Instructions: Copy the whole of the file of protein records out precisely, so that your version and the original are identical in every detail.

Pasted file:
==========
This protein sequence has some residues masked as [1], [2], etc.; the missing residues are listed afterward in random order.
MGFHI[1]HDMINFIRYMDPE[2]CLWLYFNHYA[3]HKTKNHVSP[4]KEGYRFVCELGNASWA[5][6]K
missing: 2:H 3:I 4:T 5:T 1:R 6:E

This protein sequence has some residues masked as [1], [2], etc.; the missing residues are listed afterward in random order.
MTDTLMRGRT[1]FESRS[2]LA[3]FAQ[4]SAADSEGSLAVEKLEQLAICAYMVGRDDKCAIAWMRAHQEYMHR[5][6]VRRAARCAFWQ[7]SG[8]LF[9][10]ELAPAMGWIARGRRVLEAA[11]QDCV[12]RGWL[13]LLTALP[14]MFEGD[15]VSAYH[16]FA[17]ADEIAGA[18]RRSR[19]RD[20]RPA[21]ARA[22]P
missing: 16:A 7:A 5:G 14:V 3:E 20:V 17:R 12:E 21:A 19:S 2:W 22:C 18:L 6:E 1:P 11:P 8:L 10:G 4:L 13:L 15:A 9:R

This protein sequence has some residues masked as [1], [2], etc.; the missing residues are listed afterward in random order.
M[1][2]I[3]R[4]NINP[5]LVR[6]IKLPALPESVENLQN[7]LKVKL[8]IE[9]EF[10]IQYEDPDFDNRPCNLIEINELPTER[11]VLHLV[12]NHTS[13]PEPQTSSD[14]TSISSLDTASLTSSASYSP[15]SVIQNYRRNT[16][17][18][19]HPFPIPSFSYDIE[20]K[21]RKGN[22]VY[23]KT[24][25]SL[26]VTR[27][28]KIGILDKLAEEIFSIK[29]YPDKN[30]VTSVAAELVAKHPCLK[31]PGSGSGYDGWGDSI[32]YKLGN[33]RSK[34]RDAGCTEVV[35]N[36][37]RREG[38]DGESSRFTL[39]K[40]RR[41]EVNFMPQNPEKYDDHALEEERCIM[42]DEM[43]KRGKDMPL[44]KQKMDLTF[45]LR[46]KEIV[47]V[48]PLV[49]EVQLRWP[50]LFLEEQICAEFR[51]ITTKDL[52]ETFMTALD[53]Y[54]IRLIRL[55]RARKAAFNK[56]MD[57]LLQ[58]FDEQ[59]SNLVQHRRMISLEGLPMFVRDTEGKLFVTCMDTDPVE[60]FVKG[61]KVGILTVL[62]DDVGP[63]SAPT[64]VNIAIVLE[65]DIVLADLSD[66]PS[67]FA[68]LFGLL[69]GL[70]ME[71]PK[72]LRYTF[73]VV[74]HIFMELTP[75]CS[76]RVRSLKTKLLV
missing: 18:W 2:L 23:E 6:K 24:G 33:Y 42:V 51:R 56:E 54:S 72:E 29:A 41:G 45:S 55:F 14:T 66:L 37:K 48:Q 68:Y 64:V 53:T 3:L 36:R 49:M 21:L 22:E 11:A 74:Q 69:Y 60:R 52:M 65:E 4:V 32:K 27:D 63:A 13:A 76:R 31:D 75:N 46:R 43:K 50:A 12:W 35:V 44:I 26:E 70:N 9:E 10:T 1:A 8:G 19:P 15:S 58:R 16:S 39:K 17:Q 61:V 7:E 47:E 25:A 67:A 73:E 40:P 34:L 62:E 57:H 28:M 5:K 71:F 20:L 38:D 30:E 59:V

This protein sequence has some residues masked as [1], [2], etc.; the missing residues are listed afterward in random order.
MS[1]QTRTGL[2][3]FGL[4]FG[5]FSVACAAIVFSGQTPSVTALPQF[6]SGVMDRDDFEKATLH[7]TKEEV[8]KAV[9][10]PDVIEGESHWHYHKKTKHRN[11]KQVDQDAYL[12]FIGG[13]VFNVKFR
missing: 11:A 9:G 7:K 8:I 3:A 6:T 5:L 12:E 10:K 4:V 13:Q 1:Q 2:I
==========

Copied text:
This protein sequence has some residues masked as [1], [2], etc.; the missing residues are listed afterward in random order.
MGFHI[1]HDMINFIRYMDPE[2]CLWLYFNHYA[3]HKTKNHVSP[4]KEGYRFVCELGNASWA[5][6]K
missing: 2:H 3:I 4:T 5:T 1:R 6:E

This protein sequence has some residues masked as [1], [2], etc.; the missing residues are listed afterward in random order.
MTDTLMRGRT[1]FESRS[2]LA[3]FAQ[4]SAADSEGSLAVEKLEQLAICAYMVGRDDKCAIAWMRAHQEYMHR[5][6]VRRAARCAFWQ[7]SG[8]LF[9][10]ELAPAMGWIARGRRVLEAA[11]QDCV[12]RGWL[13]LLTALP[14]MFEGD[15]VSAYH[16]FA[17]ADEIAGA[18]RRSR[19]RD[20]RPA[21]ARA[22]P
missing: 16:A 7:A 5:G 14:V 3:E 20:V 17:R 12:E 21:A 19:S 2:W 22:C 18:L 6:E 1:P 11:P 8:L 10:G 4:L 13:L 15:A 9:R

This protein sequence has some residues masked as [1], [2], etc.; the missing residues are listed afterward in random order.
M[1][2]I[3]R[4]NINP[5]LVR[6]IKLPALPESVENLQN[7]LKVKL[8]IE[9]EF[10]IQYEDPDFDNRPCNLIEINELPTER[11]VLHLV[12]NHTS[13]PEPQTSSD[14]TSISSLDTASLTSSASYSP[15]SVIQNYRRNT[16][17][18][19]HPFPIPSFSYDIE[20]K[21]RKGN[22]VY[23]KT[24][25]SL[26]VTR[27][28]KIGILDKLAEEIFSIK[29]YPDKN[30]VTSVAAELVAKHPCLK[31]PGSGSGYDGWGDSI[32]YKLGN[33]RSK[34]RDAGCTEVV[35]N[36][37]RREG[38]DGESSRFTL[39]K[40]RR[41]EVNFMPQNPEKYDDHALEEERCIM[42]DEM[43]KRGKDMPL[44]KQKMDLTF[45]LR[46]KEIV[47]V[48]PLV[49]EVQLRWP[50]LFLEEQICAEFR[51]ITTKDL[52]ETFMTALD[53]Y[54]IRLIRL[55]RARKAAFNK[56]MD[57]LLQ[58]FDEQ[59]SNLVQHRRMISLEGLPMFVRDTEGKLFVTCMDTDPVE[60]FVKG[61]KVGILTVL[62]DDVGP[63]SAPT[64]VNIAIVLE[65]DIVLADLSD[66]PS[67]FA[68]LFGLL[69]GL[70]ME[71]PK[72]LRYTF[73]VV[74]HIFMELTP[75]CS[76]RVRSLKTKLLV
missing: 18:W 2:L 23:E 6:K 24:G 33:Y 42:V 51:R 56:E 54:S 72:E 29:A 41:G 45:S 55:F 14:T 66:L 37:K 48:Q 68:Y 64:V 53:T 3:L 36:R 49:M 21:L 22:E 11:A 74:Q 69:Y 60:R 52:M 65:E 4:V 32:K 27:D 63:A 13:A 76:R 31:D 75:N 46:R 43:K 50:A 12:W 35:V 44:I 26:E 70:N 9:E 10:T 1:A 8:G 19:P 15:S 58:R 16:S 39:K 17:Q 61:V 7:E 47:E 25:A 67:A 73:E 40:P 34:L 62:E 57:H 28:M 5:K 71:F 20:L 38:D 30:E 59:V

This protein sequence has some residues masked as [1], [2], etc.; the missing residues are listed afterward in random order.
MS[1]QTRTGL[2][3]FGL[4]FG[5]FSVACAAIVFSGQTPSVTALPQF[6]SGVMDRDDFEKATLH[7]TKEEV[8]KAV[9][10]PDVIEGESHWHYHKKTKHRN[11]KQVDQDAYL[12]FIGG[13]VFNVKFR
missing: 11:A 9:G 7:K 8:I 3:A 6:T 5:L 12:E 10:K 4:V 13:Q 1:Q 2:I